Analysis-US downgrade risk still looms despite debt deal

By David Barbuscia

NEW YORK (Reuters) – Although a U.S. debt default has been averted, the possibility of a further credit rating downgrade remains as debt ceiling negotiations at the eleventh hour have become an almost regular feature of recent US history.

The US Senate on Thursday passed bipartisan legislation backed by President Joe Biden that lifts the government debt ceiling to $31.4 trillion, after months of wrangling between Democrats and Republicans.

“The risk of a downgrade is exacerbated any time Congress flirts with the debt ceiling,” said Calvin Norris, portfolio manager and U.S. rates strategist at Aegon Asset Management, who sees another downgrade as still a possibility. risk.

Rating agencies could examine how negotiations around the government’s borrowing limit were handled, in addition to budgetary considerations, analysts said.

There is precedent: in the debt ceiling crisis of 2011, ratings agency Standard & Poor’s stripped the United States of its coveted AAA rating days after Washington narrowly avoided default, citing increased political polarization and insufficient measures to adjust the country’s fiscal outlook.

The economic damage caused by the debt ceiling battles of 2011 and 2013 has had a crippling effect. Without this political uncertainty, by mid-2015 GDP would have increased by $180 billion and there would have been 1.2 million additional jobs, according to a 2021 Moody’s Analytics study. The US Government Accountability Office United said delays in raising the debt ceiling in 2011 increased Treasury borrowing costs by about $1.3 billion that year.

“A second downgrade would be significant, and perhaps even more so than the first downgrade,” said Wendy Edelberg, director of the Hamilton Project at the Brookings Institution.

“A lot of the insight people get from the ratings is the average rating from the three major rating agencies… The one-time downgrade didn’t really affect the change in the average,” Edelberg said, referring to the investment vehicles that are sensitive to ratings.

The three main rating agencies, Fitch, Moody’s and S&P Global Ratings, respectively rate US sovereign debt AAA, AAA and AA+. Rating agency Fitch and other smaller agencies recently placed the US credit rating under review.

William Foster, senior vice president of Moody’s Investors Service, said the bipartisan debt deal met the agency’s expectations for resolution before the so-called X date.

“With the debt limit suspended until January 1, 2025, this will not be a binding constraint on government borrowing for some time; the main drivers of the US sovereign rating return to economic, institutional and fiscal fundamentals,” did he declare.

S&P Global Ratings and Fitch did not immediately respond to requests for comment.


Investors use credit ratings as one of the metrics to assess government and corporate risk profiles. Generally, the lower a borrower’s rating, the higher their financing costs.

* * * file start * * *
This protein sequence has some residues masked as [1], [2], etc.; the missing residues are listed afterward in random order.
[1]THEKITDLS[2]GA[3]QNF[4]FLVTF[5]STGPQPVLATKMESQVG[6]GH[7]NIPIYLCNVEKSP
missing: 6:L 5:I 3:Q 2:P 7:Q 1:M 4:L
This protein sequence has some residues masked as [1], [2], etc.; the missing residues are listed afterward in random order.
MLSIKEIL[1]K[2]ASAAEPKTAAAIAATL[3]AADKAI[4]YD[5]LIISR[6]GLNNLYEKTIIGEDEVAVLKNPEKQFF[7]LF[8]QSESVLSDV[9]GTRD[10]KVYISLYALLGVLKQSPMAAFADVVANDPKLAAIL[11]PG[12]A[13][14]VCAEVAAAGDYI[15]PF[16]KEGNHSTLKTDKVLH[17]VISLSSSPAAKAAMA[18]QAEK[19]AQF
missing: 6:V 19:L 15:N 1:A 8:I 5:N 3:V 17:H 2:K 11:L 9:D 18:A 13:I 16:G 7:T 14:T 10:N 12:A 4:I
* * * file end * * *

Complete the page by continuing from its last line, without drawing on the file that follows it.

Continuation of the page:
A May Moody’s Analytics report said a Treasury debt downgrade would trigger a cascade of credit implications and debt downgrades from many other institutions.

Andy Sparks, head of portfolio management research at MSCI, said another downgrade by a major rating agency could impact investment portfolios that hold the highest-rated securities, but the impact on the Treasury bill market would probably be marginal. “The reality is that it’s hard to find substitutes for Treasuries,” he said.

Olivier d’Assier, head of applied research in APAC at Qontigo, said a downgrade could affect the use of Treasuries as collateral, but he considers it a very low probability.

“When the dust settles, the US sovereign bond market will still be the place to go for extra cash, simply because there isn’t another bucket big enough to hold it,” he said. -he declares.

According to money market fund expert Peter Crane, chairman of Crane Data, a downgrade could push some of the money from treasury funds to government funds or from government funds to blue chip money market funds, which have greater credit exposure.

“But I think anyone would take a single Treasury A on AAA commercial paper,” he added.


After Standard & Poor’s downgrade in 2011, US equities fell and the impact of the downgrade was felt in global stock markets, already in the throes of a financial meltdown in the eurozone. Paradoxically, US Treasuries rose on a flight to equity quality.

During the 2013 debt ceiling crisis, the legislative deadlock did not lead to a rating downgrade, although Fitch placed its rating under review. This standoff resulted in an estimated $38 million and $70 million increase in borrowing costs according to a report by the Government Accountability Office.

“In the minds of some investors, this has become a recurring game…there may be some longer-term stigma effects, but perhaps not as dramatic as we observed in 2011,” he said. said MSCI’s Sparks.

(Reporting by Davide Barbuscia; editing by Megan Davies and Nick Zieminski)

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